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Faculty Photo
Photo Credit: Nick Romanenko
Front row: (L-R) Nancy Sinkoff, Paul Hanebrink, James Delbourgo, Rudy Bell, Paul Israel, Paul G. E. Clemens
2nd: Judith Surkis, Matt Matsuda, Carolyn Brown, Johanna Schoen, Walter Rucker, Marisa Fuentes, Bayo Holsey, Samantha Kelly, Toby C. Jones
3rd: Jackson Lears, Seth Koven, Gail Triner, Ann Fabian, Barbara M. Cooper, Temma Kaplan, Melissa Feinberg
Last: Louis Masur, Jamie Pietruska, Mark Wasserman, David Greenberg, Alastair Bellany, Steven Reinert, Deborah Gray White, Norman Markowitz, John W. Chambers, Virginia Yans, Leah DeVun, Camilla Townsend, Sarolta Takacs, Don Roden


Ann Fabian

Professor Emeritus of History and American Studies

Ph.D. American Studies, Yale University

B.A. with Highest Honors in Philosophy,
University of California, Santa Cruz

At Rutgers from 2000-2016

pdf Curriculum Vitae (78 KB)

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I work on the cultural history of the United States in the long nineteenth century.  I have published books and essays on gambling, the history of the book, personal narratives, financial panics, ruined banks, and collections of human remains.  My work on burial and scientific collections of human bodies has led to an interest in American natural history, and I have begun research on a new book on the broad circles of early nineteenth-century collectors who traveled the world and found specimens for cabinets and museums.

I am also working on an essay on the place of everyday life in the photographs commissioned by the Farm Security Administration in the late 1930s and early 1940s.  The paper grew out of the 2010-2011 Center for Cultural Analysis on the “Everyday and the Ordinary” and from discussions with my students in an SAS Honors seminar on “American Culture in the 1930s.”



  • The Skull Collectors: Race, Science, and America’s Unburied Dead (University of Chicago Press, October 2010). New Jersey Council for the Humanities 2010 Honor Book
  • The Unvarnished Truth: Personal Narratives in Nineteenth-Century America (University of California Press, 2000; paperback, December 2001).
  • Card Sharps, Dream Books & Bucket Shops: Gambling in Nineteenth-Century America (Cornell University Press, 1991; paperback, Routledge, 1999).


  • “An Education on a Whale Ship,” Rethinking History (Spring, 2011).
  • “Seeing Katrina’s Dead,” in Keith Wailoo, Roland Anglin, Karen O’Neill, and Jeffrey Dowd, eds., Katrina’s Imprint: Race and Vulnerability in America (Rutgers University Press, 2010).
  • “A Native among the Headhunters,” in Jay Cook, Lawrence Glickman, and Michael O’Malley, eds., The Cultural Turn in United States History (University of Chicago Press, 2009).
  • “Banks in Ruins,” Raritan Quarterly Review (Fall, 2009).
  • “One Man’s Skull: A Tale from the Sea Slug Trade,” (January, 2008).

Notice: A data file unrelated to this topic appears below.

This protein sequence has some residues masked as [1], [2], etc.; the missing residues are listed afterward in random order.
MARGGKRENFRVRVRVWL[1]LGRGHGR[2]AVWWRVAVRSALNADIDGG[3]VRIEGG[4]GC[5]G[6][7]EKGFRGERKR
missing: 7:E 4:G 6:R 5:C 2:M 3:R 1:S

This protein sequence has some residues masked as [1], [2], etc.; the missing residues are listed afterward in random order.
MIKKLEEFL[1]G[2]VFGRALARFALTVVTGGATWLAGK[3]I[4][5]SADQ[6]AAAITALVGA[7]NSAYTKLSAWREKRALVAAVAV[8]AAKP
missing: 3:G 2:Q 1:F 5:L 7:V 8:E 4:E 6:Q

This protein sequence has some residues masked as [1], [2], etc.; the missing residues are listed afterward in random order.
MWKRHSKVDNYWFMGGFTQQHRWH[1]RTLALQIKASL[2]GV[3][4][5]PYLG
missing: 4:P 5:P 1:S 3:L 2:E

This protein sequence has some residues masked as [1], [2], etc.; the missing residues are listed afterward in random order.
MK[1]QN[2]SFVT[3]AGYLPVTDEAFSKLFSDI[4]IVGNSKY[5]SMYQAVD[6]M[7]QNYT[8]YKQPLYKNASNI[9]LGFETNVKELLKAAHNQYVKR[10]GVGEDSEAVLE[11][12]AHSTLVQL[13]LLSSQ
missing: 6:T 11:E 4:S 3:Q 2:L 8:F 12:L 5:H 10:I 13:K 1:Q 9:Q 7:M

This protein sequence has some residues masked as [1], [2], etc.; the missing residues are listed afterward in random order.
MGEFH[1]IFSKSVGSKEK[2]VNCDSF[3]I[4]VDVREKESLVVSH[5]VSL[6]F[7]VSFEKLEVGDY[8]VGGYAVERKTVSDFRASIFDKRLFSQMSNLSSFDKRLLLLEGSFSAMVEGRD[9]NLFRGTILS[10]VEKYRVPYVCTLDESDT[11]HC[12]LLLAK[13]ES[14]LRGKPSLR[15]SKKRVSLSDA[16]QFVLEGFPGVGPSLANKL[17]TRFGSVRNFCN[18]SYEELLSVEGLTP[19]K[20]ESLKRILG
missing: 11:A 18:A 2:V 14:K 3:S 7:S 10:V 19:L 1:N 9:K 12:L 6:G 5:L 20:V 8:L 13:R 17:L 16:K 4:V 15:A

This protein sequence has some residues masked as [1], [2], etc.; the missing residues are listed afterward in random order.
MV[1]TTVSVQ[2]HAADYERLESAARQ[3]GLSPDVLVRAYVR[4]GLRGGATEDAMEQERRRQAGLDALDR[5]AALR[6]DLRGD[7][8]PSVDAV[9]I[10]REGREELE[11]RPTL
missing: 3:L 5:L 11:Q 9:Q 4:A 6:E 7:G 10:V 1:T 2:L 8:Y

• “The West” in Karen Halttunen, ed., Blackwell Companion to American Cultural History (Blackwell Publishers, 2008).
  • “Amateur Authors,” in Scott Casper, Jeffrey D.   Groves, Stephen Nissenbaum, and Michael Winship, eds., The History of the Book in America, vol. 3 (Chapel Hill: University of North Carolina Press, 2007).
  • “Amateurism and Self-Publishing,” in Janet Gabler-Hover and Robert D. Sattelmeyer, eds., American History through Literature, 1820-1870 (Charles Scribner’s Sons, 2005).
  • “Curiosity Did/Did Not Kill the Cat,” with Joshua Brown, (January 2004).
  • “Hannah Crafts, Novelist, or How a silent observer became a dabster at invention,” in Henry Louis Gates, Jr. and Hollis Robbins, eds., In Search of Hannah Crafts: Critical Essays on The Bondswoman’s Narrative, (Basic Books, December 2003).
  • “The Curious Cabinet of Dr. Morton,” in Leah Dilworth, ed., Acts of Possession: Collecting in America, (Rutgers University Press, 2003).
  • “Laboring Classes, New Readers, and Print Cultures,” in Scott Casper, Joanne D. Chaison, and Jeffrey D. Groves, eds., Perspectives on American Book History: Artifacts and Commentary (University of Massachusetts Press, 2002).
  • “’More from a Wish to Benefit Me than from a Desire to Obtain such a Book’: Begging, Writing and the Art of Artlessness,” in Jeremy Adelman and Stephen Aron, eds., Trading Cultures: The Worlds of Western MerchantsEssays on Authority, Objectivity, and Evidence (Berpols, 2001).
  • “Bones of Contention: The Battle over Kennewick Man,” (January, 2001).


  • John Simon Guggenheim Memorial Foundation Fellowship, 2002-2003.
  • William Y. and Nettie K. Adams Summer Scholar Fellowship, The School of American Research, Santa Fe, New Mexico, Summer 2002.
  • Shelby Cullom Davis Center for Studies in History, Princeton University, 1996.
  • Stephen A. Botein Fellow, American Antiquarian Society, Summer 1994.
  • Sidonie Miskimmon Claus Award for Excellence in Teaching in the Humanities, Yale College, May 1991.
  • Morse Junior Faculty Fellowship, Yale University, 1988-1989.
  • Mrs. Giles Whiting Foundation Fellowship, 1980-1981.


  • American Studies Association
  • Organization of American Historians
  • American Historical Association
  • Society for the Historians of the Early American Republic (Advisory Board)
  • Council of the American Antiquarian Society
  • Editorial Boards of The Journal of American History,; Raritan Quarterly, and Rutgers University Press

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